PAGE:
Abortion Constitutionality

Overruling Roe v. Wade: Lessons from the Death penalty

Here is a link to an article by Paul Linton on overruling Roe v. Wade. With the Supreme Court’s grant of cert in Dobbs, this article couldn’t be more timely.

Here is a portion of the abstract:

“This article argues that, just as Justices Brennan and Marshall misread the “signs of the times” regarding the death penalty in Furman, so, too, did the Supreme Court in Roe v. Wade (1973), when it effectively struck down the abortion statutes of all fifty States. Roe placed great weight on the facts that seventeen States had liberalized their abortion laws and that leading professional organizations favored the repeal or substantial revision of state abortion laws. Roe, however, ignored that fact that the other thirty-three States had not liberalized their statutes and that, in thirty-one of those States, bills to relax or eliminate restrictions on abortion were introduced, but never enacted. Of even greater significance is that, in the almost fifty years since Roe was decided, the overwhelming majority of state legislatures have rejected Roe and its refusal to recognize that unborn human life is worth of protection. States have passed resolutions calling for constitutional amendments to overturn Roe, retained pre-Roe laws prohibiting abortion, enacted post-Roe laws that would prohibit abortion upon the overruling of Roe, enacted a myriad of statutes that prohibit abortions before viability and extended the protection of the law to unborn children in a variety of areas outside the context of abortion, including criminal law, tort law and health care law. The article submits that, just as the Court had to revisit the issue of the constitutionality of the death penalty in light of society’s reaction to Furman, so, too, the Court should revisit the issue of abortion in light of the country’s massive repudiation of Roe.”


Richard Myers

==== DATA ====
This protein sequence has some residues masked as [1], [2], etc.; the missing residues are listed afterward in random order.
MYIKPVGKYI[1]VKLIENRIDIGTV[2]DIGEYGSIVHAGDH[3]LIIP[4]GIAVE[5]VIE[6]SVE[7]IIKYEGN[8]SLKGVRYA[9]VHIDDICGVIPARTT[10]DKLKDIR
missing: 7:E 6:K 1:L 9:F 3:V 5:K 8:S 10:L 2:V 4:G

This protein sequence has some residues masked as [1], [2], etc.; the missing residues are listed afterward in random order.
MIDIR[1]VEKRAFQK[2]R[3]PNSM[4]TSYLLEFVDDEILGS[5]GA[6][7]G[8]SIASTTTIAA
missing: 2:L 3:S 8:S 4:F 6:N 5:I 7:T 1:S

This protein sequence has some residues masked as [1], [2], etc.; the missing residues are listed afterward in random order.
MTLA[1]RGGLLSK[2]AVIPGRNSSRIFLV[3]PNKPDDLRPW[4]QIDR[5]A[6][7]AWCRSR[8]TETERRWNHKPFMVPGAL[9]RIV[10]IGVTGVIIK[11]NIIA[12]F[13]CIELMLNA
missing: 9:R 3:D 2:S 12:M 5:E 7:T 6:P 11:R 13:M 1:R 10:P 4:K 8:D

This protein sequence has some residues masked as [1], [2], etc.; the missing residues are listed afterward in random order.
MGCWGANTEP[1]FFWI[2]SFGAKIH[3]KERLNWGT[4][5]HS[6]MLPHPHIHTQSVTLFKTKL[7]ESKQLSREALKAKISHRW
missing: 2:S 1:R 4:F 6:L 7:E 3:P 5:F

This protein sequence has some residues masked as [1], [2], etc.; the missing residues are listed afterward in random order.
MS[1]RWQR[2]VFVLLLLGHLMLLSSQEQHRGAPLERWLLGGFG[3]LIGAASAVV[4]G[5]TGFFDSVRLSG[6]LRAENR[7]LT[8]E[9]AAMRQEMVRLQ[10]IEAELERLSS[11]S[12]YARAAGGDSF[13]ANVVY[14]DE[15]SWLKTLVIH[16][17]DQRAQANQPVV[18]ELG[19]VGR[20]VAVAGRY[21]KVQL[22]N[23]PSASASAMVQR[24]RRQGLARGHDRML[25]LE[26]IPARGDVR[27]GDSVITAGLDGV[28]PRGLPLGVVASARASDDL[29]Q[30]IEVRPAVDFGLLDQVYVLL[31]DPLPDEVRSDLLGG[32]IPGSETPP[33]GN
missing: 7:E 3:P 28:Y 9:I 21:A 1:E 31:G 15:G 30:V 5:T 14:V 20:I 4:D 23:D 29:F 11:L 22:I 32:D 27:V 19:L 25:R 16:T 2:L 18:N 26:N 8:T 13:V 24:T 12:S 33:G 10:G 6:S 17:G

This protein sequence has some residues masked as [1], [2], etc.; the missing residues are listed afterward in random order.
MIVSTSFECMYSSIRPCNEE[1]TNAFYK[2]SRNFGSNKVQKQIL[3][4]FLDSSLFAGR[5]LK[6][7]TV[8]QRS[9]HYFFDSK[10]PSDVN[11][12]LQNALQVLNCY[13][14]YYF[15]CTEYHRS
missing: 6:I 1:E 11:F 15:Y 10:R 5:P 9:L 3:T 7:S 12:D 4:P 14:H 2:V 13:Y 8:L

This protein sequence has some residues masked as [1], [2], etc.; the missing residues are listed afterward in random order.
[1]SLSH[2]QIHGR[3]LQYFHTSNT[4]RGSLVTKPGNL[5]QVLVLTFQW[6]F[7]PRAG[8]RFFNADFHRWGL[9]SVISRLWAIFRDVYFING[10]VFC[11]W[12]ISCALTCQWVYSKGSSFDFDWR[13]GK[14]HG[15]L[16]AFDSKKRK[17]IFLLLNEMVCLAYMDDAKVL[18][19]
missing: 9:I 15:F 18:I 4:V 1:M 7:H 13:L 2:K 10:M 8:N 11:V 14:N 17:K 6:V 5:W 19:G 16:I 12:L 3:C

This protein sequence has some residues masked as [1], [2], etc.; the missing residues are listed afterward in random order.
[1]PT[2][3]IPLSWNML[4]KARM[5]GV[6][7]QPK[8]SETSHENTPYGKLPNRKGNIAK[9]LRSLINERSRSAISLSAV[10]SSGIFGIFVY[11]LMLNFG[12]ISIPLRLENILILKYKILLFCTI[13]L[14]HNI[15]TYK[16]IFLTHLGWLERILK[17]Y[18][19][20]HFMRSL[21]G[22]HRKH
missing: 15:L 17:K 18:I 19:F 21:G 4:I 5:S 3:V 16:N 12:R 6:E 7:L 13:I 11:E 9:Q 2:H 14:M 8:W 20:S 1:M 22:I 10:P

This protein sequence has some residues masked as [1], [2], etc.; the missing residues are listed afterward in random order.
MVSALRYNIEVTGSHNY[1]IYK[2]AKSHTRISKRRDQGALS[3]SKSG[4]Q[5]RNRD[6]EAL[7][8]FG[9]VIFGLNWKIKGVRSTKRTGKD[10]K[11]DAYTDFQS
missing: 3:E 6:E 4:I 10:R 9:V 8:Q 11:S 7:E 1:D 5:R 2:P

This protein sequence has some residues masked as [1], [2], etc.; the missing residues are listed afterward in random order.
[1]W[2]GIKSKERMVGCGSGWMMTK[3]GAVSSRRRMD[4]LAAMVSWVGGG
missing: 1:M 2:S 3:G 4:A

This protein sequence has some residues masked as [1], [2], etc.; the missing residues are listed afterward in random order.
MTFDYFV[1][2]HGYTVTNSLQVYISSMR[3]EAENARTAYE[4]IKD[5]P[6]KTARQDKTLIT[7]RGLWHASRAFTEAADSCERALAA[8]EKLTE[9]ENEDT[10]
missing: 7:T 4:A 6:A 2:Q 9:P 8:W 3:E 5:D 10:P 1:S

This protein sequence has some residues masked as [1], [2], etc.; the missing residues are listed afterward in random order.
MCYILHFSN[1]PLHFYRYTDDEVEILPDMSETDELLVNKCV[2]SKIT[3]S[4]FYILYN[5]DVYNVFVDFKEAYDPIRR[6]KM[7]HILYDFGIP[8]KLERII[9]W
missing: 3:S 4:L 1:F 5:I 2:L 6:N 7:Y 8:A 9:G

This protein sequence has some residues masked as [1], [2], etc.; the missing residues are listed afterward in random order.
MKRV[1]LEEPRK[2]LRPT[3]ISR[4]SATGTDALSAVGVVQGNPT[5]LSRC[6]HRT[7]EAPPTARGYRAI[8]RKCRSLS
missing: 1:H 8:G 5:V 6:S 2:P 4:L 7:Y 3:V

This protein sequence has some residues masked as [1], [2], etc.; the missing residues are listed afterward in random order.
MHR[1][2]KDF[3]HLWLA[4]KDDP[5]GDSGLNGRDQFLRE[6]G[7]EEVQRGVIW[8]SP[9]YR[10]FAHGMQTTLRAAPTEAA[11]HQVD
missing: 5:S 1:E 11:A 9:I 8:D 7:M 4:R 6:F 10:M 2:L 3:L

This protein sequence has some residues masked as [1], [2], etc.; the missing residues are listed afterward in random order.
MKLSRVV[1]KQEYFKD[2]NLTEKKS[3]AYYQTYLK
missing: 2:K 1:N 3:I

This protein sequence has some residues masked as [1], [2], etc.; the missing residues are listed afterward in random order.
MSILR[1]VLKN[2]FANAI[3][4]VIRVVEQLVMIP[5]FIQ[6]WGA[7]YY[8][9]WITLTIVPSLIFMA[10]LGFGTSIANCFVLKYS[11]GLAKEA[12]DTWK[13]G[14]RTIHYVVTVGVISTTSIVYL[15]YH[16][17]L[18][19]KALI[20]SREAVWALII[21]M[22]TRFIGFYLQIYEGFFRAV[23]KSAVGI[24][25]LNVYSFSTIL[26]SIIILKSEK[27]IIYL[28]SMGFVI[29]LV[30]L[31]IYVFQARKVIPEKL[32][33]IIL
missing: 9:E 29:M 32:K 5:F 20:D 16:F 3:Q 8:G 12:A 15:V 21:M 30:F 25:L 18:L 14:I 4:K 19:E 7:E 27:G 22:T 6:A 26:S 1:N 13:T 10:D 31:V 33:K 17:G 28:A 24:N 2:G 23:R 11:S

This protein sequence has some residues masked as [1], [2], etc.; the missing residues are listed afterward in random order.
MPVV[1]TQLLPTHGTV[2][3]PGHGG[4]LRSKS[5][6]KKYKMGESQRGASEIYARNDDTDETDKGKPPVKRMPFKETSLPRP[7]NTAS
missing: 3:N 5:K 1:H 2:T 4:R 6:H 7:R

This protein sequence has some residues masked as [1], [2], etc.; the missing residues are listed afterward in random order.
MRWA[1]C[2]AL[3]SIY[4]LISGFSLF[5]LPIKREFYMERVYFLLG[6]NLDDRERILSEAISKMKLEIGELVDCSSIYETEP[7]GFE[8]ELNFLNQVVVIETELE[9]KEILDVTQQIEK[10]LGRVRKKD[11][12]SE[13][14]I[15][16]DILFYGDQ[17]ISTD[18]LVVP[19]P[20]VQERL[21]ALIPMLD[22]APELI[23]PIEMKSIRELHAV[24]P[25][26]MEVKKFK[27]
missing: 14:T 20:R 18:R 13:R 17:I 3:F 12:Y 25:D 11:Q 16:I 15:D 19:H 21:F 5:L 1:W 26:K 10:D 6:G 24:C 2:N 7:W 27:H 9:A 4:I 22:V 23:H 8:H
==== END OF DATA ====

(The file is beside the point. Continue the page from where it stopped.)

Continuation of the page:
Richard S. Myers, the Vice-President of UFL, is Professor of Law at Ave Maria School of Law, where he teaches Antitrust, Civil Procedure, Conflict of Laws, Constitutional Law, and Religious Freedom. He is a Phi Beta Kappa graduate of Kenyon College and earned his law degree at Notre Dame, where he won the law school's highest academic prize. He began his legal career by clerking for Judge John F. Kilkenny of the U.S. Court of Appeals for the Ninth Circuit. Professor Myers also worked for Jones, Day, Reavis & Pogue in Washington, D.C. He taught at Case Western Reserve University School of Law and the University of Detroit Mercy School of Law before joining the Ave Maria faculty. He is a co-editor of St. Thomas Aquinas and the Natural Law Tradition: Contemporary Perspectives (Catholic University of American Press, 2004) and a co-editor of Encyclopedia of Catholic Social Thought, Social Science, and Social Policy (Scarecrow Press, 2007). He has also published extensively on constitutional law in law reviews and also testified before Congressional and state legislative hearings on life issues. Married to Mollie Murphy, who is also on the faculty at Ave Maria School of Law, they are the proud parents of six children - Michael, Patrick, Clare, Kathleen, Matthew, and Andrew.